The maximizing consequentialist position is now beginning to look extremely morally demanding. Indeed, even donating to moderately effective charities looks morally impermissible if we have the option of donating to the most effective ones. On this view, billionaire space tourism is indeed immoral because it fails to produce the best possible consequences. But that is a fairly uninteresting conclusion, given that this view also entails that just about everything we do is immoral. And this suggests there’s nothing particularly immoral about billionaire space tourism.

Of course, consequentialist moral arguments are not the only game in town. For example, A.G. Holdier provides a non-consequentialist argument against billionaire space tourism here. According to Holdier’s Aristotelian argument, we ought to focus more closely on the moral characters of those who would spend such large sums (of their enormous wealth) on something like space tourism instead of, for example, philanthropic causes. The sort who would do this, his argument suggests, are “simply not good people.” Someone who exhibited the Aristotelian virtues of “liberality” and “magnificence” would know how to use their money in the right kinds of way and at the right kind of scale. They would not spend it on “a fleeting, personal experience” while keeping it from “others who might need it for more important matters.”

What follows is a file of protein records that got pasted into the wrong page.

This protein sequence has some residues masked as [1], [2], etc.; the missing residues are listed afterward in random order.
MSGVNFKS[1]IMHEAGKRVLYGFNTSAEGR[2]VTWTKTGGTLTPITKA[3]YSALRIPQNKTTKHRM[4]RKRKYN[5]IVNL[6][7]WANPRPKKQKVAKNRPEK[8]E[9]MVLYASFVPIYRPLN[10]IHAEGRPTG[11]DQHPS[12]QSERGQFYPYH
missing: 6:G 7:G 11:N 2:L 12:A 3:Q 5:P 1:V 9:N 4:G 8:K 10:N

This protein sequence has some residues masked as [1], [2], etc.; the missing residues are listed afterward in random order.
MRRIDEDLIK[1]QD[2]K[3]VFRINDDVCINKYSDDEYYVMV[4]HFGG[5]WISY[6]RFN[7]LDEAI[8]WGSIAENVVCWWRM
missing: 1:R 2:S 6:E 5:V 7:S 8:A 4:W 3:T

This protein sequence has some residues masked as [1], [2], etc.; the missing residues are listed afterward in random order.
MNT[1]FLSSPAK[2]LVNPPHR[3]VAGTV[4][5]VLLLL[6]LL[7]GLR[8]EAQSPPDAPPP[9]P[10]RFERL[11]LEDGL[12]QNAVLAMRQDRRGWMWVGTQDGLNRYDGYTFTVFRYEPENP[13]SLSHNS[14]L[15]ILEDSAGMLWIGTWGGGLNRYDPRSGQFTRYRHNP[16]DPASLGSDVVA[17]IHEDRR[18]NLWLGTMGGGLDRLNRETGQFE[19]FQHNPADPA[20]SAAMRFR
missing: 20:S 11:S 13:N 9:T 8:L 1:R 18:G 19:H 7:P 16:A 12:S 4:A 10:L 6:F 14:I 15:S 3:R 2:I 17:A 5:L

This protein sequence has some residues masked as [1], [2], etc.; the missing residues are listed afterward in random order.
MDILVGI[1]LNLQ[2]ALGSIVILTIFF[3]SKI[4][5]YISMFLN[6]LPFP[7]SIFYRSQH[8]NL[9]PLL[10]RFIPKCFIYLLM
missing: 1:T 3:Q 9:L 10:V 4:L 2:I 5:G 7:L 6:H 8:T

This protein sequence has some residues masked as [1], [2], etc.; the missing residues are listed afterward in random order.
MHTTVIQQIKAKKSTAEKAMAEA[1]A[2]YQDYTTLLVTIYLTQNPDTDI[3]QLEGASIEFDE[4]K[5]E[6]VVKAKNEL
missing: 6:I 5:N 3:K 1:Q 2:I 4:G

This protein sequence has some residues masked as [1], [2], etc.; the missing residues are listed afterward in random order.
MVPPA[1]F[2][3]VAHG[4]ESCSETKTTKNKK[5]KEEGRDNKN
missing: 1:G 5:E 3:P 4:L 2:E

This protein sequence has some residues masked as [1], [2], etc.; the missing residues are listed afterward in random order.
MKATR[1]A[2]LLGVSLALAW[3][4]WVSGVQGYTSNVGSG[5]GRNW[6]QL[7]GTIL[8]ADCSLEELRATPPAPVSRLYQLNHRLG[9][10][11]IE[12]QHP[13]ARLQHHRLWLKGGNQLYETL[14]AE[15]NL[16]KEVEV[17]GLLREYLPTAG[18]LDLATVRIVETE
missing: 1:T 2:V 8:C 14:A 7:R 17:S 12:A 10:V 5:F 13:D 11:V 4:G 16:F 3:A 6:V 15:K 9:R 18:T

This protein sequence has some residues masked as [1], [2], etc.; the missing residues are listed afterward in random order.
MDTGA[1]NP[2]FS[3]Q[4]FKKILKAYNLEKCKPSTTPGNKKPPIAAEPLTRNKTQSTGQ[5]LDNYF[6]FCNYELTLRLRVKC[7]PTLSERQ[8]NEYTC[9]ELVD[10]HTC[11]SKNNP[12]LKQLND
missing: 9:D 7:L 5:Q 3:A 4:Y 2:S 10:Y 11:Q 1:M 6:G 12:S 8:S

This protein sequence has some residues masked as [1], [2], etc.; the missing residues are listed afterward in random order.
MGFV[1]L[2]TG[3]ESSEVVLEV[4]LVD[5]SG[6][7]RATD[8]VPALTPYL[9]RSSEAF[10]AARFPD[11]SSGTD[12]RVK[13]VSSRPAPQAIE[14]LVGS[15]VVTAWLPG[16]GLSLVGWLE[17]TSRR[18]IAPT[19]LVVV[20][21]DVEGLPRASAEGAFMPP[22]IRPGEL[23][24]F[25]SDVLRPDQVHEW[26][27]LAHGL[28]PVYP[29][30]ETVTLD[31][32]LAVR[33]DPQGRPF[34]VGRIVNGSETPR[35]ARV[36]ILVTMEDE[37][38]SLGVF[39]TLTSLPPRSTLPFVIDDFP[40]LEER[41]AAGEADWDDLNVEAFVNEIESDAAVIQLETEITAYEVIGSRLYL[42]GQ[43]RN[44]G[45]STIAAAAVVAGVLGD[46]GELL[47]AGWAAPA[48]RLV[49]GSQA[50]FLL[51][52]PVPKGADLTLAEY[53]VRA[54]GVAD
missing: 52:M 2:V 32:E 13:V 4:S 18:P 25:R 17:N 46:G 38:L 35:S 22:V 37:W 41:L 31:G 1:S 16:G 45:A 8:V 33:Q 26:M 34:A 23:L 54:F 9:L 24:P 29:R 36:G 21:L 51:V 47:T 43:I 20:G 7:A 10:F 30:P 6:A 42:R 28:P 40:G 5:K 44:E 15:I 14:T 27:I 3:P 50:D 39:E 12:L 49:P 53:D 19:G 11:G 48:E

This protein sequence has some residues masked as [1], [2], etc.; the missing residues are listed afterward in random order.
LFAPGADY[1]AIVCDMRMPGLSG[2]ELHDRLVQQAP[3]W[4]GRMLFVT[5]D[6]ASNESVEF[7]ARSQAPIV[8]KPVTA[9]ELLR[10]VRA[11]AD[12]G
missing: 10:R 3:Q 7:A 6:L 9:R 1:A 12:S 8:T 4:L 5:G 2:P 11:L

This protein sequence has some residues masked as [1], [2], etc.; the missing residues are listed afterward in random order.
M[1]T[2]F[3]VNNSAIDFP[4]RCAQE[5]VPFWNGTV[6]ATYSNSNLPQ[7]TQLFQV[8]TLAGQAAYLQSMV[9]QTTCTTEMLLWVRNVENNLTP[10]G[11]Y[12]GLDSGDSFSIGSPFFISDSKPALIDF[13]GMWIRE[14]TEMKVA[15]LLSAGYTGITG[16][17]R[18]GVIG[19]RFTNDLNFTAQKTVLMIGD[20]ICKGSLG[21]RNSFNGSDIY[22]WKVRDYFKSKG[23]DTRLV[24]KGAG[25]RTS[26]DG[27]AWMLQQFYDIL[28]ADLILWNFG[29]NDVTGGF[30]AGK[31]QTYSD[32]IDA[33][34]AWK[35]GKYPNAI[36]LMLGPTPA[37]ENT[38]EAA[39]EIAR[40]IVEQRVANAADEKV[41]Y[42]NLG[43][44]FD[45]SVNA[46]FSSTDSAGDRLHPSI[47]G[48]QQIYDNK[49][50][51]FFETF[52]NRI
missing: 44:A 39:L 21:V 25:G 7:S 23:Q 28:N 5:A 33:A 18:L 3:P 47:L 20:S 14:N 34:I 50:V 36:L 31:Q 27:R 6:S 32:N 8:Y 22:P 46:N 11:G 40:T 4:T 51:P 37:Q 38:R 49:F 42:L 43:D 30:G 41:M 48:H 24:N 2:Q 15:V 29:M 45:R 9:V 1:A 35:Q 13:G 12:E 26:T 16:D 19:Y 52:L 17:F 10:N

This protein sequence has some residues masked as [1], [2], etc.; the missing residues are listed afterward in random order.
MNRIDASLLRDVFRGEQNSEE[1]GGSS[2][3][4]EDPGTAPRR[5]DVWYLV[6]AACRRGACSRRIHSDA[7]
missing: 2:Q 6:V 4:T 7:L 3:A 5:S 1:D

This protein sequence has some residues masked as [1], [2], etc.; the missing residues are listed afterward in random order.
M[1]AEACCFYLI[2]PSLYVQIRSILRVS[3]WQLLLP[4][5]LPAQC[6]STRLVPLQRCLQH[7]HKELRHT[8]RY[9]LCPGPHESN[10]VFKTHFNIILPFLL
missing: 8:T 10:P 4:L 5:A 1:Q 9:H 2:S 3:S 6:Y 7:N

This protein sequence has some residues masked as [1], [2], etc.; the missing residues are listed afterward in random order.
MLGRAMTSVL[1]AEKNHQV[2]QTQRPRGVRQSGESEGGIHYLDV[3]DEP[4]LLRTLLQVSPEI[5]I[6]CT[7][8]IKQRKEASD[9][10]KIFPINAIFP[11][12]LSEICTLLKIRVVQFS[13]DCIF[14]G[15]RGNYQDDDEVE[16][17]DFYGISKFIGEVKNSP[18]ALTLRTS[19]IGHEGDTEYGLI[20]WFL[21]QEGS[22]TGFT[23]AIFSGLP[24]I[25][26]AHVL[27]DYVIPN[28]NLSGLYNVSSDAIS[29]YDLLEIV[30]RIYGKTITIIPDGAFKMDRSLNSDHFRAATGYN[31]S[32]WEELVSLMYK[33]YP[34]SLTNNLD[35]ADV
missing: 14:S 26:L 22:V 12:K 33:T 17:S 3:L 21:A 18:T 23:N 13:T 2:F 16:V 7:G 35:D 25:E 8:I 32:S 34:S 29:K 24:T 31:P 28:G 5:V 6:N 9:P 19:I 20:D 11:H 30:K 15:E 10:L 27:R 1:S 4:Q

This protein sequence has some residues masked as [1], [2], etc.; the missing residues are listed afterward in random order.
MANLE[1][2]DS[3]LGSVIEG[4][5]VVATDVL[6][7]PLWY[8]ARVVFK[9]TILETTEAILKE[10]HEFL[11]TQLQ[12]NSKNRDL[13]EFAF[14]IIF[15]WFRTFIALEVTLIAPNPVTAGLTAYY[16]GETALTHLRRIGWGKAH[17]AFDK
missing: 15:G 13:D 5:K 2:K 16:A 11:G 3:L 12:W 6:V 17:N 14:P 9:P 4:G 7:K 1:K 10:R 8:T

While Holdier makes a strong case that Aristotle would condemn the space billionaires’ characters, I am less confident that he would condemn their spaceflights. On Aristotle’s account, our upbringing and life experiences contribute greatly to our character development and our acquisition of the virtues. Not everyone gets the right circumstances and experiences to fully develop the virtues, but the lucky few do.

The “Overview Effect” is an oft-reported and now well-studied effect of viewing the Earth from space. It is best summarized as a profound and enduring cognitive shift. Edgar Mitchell, an Apollo 14 astronaut, described the effect of seeing Earth from space as follows:

“You develop an instant global consciousness, a people orientation, an intense dissatisfaction with the state of the world, and a compulsion to do something about it.”

Ronald Garan described a similar shift:

“I was really almost immediately struck with a sobering contradiction between the beauty of our planet on one hand and the unfortunate realities of life on our planet, for a significant portion of its inhabitants on the other hand.”